Donald Trump's Tower Air supplied flights home for Gulf War soldiers in 1991 when they faced otherwise long waits for military transportation. See Example( s )

Collected via e-mail, March 2016

Loyal by Ron Knouse In 1991, at the end of Desert Storm, a 19 yr old US Army Cavalry Scout Private who had just spent 8 months at war sat out on a street at Khobar Towers in Saudi Arabia. He sat there on his duffle bag with his Battalion around him for 4 days waiting for the buses to come and take him to the King Fahad Airport so he could go home. Unfortunately, the politicians of the day never planned for how to bring so many soldiers home after the war ended so there was a shortage of planes. Politicians are great at talking, but terrible at doing. Finally, the buses came, and took the young man to the airport. The planes waiting were from Tower Air. The owner of Tower Air had volunteered his planes and staff to bring soldiers home for the cost of fuel only. Happily, the young veteran got home just in time for Easter weekend in 1991, and spent that time emotionally healing with friends and family surrounding him. That Private was me. The Airline owner - Donald J Trump. That is why I will vote Trump. Loyalty for loyalty, respect for respect. Any questions?




An anecdote about Donald Trump, Tower Air, and stranded Gulf War soldiers appeared from the ether in February 2016.  The story, attributed to a veteran named “Ron Knouse,” held that Trump stepped in with his airline (Tower Air, according to this story) to aid soldiers during that conflict when the military failed to do right by them, and seemed to originate from a web site called The Trump Times.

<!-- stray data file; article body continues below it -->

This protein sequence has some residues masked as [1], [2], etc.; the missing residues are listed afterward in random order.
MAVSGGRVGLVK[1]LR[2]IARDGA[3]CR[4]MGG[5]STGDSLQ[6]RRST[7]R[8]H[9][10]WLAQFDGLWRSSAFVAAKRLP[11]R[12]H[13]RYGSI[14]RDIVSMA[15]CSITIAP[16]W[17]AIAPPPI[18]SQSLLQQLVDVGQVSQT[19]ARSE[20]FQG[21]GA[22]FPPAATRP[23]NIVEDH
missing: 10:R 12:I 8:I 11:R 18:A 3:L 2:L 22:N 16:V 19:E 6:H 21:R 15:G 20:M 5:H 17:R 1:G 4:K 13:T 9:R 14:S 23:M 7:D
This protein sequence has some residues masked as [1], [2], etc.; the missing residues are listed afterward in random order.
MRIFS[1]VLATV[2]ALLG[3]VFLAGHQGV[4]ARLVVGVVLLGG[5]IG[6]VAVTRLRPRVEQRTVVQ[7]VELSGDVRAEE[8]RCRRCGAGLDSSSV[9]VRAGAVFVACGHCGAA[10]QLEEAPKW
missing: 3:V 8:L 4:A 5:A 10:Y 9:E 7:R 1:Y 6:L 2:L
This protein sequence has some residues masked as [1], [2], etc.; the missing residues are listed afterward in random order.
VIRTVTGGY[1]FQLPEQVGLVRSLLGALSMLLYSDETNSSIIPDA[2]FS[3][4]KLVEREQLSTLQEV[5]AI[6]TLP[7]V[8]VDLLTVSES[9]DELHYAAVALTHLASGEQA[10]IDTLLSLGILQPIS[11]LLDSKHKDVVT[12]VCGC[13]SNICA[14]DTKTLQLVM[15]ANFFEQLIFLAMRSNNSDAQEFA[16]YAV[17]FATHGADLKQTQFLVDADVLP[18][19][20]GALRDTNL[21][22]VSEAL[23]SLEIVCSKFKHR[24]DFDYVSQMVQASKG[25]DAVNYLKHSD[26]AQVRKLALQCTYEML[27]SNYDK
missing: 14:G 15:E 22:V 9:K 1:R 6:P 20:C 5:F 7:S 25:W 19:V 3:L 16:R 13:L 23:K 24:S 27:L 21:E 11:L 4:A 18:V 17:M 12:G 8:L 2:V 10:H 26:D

Tower Air went out of business in 2000, and we could find no evidence linking Trump to the company in any capacity during its operational years. A December 1994 New York Times article (about an incident of vandalism at John F. Kennedy Airport) named former El Al marketing official Morris K. Nachtomi as the airline’s CEO and founder:

Mr. Nachtomi, who founded Tower after retiring as a marketing official at El Al, said that no operational systems were disabled, only monitoring systems, like equipment that tells whether an engine is running too hot.

A December 1985 New York Times article included Tower among several airlines chartered to transport United States military servicemen:

Altogether, the Military Airlift Command, which is the main long-range air transport unit for the American armed forces, will have chartered about 2,000 flights aboard commercial aircraft this year by the end of the month.

Those chartered carriers will have moved 1.2 million passengers for the Defense Department between the United States and duty overseas, or between foreign nations, according to Air Force officers … Air Force officers said the chartering of commercial aircraft to transport troops and other Defense Department personnel was a policy set by Congress in 1960. That policy, they said, was intended to keep the Government out of the military passenger business and to have the Military Airlift Command concentrate on carrying cargo.